Pronunciation of German

vowels & consonants


The correct pronunciation, as an English speaker

can pronounce German vowels and consonants:




    like:         Example:


a   ah           "a" in "bar"

b   b            "b" in "book"

c   ts           before "e", "i": "ts" in "hints"

c   k            before "a", "o", "u" & consonants: "k" in "kitchen" (ch below)

d   d            "d" in "day"

e   eh           "ay" in "day"

f   f            "f" in "foot"

g   g            "g" in "garden"

h   h            "h" in "house"

i   ee           "ee" in "heel"

j   y            "y" in "yes"

k   k, ck        "k" in "kitchen", "ck" in "truck"

l   l            "l" in "land"

m   m            "m" in "man"

n   n            "n" in "no"

o   oh           "o" in "pop"

p   p            "p" in "people"

q   kw           "qu" in "queen"

r   r            "r" in "red"

s   s            "s" in "mouse"

(ß and sch see below)

t   t            "t" in "table"

u   oo           "oo" in "book"

v   mostly f; v  "f" in "father"; "v" in "voice"

w   w            "v" in "voice"

x   ks           "x" in "axe"

y   y, ü, ee     "y" in "yes", ("ü" see below), "ee" in "heel"

z   ts           "ts" in "hints"




The umlauts "ä", "ö", and "ü" are best described with the French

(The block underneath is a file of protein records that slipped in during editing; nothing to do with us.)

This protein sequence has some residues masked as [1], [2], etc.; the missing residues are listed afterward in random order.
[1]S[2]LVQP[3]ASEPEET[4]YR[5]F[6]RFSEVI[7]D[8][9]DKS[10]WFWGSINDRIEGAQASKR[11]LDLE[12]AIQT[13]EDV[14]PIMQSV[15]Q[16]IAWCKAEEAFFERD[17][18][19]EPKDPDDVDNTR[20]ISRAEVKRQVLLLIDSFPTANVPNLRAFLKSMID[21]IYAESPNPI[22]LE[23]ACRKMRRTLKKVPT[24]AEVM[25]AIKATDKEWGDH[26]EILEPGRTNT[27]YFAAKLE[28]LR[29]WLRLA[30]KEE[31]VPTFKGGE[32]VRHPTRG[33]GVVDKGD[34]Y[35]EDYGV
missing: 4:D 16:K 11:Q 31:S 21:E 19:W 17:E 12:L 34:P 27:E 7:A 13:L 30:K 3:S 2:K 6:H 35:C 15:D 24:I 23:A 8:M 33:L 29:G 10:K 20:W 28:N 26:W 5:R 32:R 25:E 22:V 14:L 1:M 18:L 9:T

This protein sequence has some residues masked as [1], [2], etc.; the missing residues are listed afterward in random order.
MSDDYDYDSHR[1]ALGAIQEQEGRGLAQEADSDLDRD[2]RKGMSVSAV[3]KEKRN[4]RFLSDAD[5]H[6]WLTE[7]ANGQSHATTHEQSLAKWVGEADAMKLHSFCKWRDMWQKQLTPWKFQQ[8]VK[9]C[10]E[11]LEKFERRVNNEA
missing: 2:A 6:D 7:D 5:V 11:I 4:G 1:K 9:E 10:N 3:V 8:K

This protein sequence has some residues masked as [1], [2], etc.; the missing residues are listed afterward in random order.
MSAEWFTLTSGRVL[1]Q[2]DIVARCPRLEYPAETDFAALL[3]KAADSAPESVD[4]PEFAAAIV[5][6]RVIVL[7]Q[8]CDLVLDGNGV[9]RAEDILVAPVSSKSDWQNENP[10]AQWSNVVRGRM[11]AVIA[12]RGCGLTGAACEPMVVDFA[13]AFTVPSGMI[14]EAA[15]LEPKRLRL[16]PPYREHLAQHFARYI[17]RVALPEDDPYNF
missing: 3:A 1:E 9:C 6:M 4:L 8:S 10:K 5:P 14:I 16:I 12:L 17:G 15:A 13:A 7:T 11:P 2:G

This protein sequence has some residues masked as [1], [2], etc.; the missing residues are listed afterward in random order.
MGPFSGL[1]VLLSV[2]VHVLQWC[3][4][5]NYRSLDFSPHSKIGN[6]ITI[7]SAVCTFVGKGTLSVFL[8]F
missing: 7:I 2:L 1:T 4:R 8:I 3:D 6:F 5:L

Language (or even in Turkish :-) ):




    like:        Example:


ä   ai           "ai" in "mais" = English "but"

ö   oe           "oe" in "boeuf" = English "bull"

ü   u            "u" in "rue" = English "street"




"ch" is not a consonant, e.g. like in Spanish; in German "ch" sounds in

three different ways:


1. after an "a", "o" and "u" (German words: Dach = roof, Loch = hole,

Buch = book):




    like:        Example:


ch  k            "ch" in Scottish "loch" (like a rough "h", created in

the throat)


2. after an "e", "i", "ä", "ö" and "ü" (German words:


Recht = right,

Licht = light, Dächer = roofs, Löcher = holes, Küche = kitchen):


ch  sh           "sh" in "fish"


Suggestions for an English pronunciation in fact are not really correct,

But come close to the real High German pronunciation (but in our local

Dialect here in southern Hesse, the second "ch" really sound like "sh")


3. In words of foreign origin mostly depending on the original



ch  ch, sh       "ch" in "China", "sh" in "fish"




ß comes from the combination of the old German script "s" with the

script "z", thus it is "sz" or currently "ss":




     like:        Example:


ß  ss           "ss" in "kiss"




"sch" is not a consonant, either:




     like:        Example:


sch  sh           "sh" in "shell"



Written by: Jürgen Fritsche (Germany)